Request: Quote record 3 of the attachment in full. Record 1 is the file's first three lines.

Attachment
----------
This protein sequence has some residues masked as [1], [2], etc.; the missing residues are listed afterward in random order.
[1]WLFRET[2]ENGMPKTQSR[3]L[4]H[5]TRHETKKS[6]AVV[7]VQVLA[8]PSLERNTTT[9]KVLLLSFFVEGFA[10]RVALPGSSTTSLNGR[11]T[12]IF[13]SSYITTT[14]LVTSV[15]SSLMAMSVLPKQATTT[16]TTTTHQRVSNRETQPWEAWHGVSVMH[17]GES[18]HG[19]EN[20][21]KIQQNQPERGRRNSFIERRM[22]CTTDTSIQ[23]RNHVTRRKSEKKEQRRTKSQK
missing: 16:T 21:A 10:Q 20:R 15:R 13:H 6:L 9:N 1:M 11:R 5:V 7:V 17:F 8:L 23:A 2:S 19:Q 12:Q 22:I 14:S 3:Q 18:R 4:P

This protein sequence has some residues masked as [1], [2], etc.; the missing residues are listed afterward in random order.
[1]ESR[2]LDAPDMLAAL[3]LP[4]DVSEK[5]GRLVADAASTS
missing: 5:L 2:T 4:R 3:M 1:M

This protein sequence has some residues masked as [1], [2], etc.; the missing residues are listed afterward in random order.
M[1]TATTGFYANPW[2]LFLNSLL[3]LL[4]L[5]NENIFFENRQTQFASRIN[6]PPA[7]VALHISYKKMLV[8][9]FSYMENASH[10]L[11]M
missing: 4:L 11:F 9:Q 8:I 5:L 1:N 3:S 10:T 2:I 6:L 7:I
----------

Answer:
This protein sequence has some residues masked as [1], [2], etc.; the missing residues are listed afterward in random order.
M[1]TATTGFYANPW[2]LFLNSLL[3]LL[4]L[5]NENIFFENRQTQFASRIN[6]PPA[7]VALHISYKKMLV[8][9]FSYMENASH[10]L[11]M
missing: 4:L 11:F 9:Q 8:I 5:L 1:N 3:S 10:T 2:I 6:L 7:I